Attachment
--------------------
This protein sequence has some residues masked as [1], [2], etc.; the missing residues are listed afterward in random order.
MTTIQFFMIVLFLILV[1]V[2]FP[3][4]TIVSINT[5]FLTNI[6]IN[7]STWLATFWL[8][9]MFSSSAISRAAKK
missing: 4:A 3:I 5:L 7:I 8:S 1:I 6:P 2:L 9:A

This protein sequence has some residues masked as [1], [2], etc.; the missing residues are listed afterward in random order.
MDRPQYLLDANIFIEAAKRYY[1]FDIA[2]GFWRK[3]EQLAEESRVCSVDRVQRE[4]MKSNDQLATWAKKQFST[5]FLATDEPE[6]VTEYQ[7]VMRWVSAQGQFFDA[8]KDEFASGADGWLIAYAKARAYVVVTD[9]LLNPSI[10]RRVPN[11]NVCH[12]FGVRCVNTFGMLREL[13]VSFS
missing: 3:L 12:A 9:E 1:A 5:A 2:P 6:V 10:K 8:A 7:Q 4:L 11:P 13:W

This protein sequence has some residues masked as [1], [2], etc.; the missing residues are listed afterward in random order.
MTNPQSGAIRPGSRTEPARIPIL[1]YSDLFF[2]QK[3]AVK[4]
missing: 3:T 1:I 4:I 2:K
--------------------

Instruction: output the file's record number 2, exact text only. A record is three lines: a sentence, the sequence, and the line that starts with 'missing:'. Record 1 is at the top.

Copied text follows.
This protein sequence has some residues masked as [1], [2], etc.; the missing residues are listed afterward in random order.
MDRPQYLLDANIFIEAAKRYY[1]FDIA[2]GFWRK[3]EQLAEESRVCSVDRVQRE[4]MKSNDQLATWAKKQFST[5]FLATDEPE[6]VTEYQ[7]VMRWVSAQGQFFDA[8]KDEFASGADGWLIAYAKARAYVVVTD[9]LLNPSI[10]RRVPN[11]NVCH[12]FGVRCVNTFGMLREL[13]VSFS
missing: 3:L 12:A 9:E 1:A 5:A 2:P 6:V 10:K 8:A 7:Q 4:L 11:P 13:W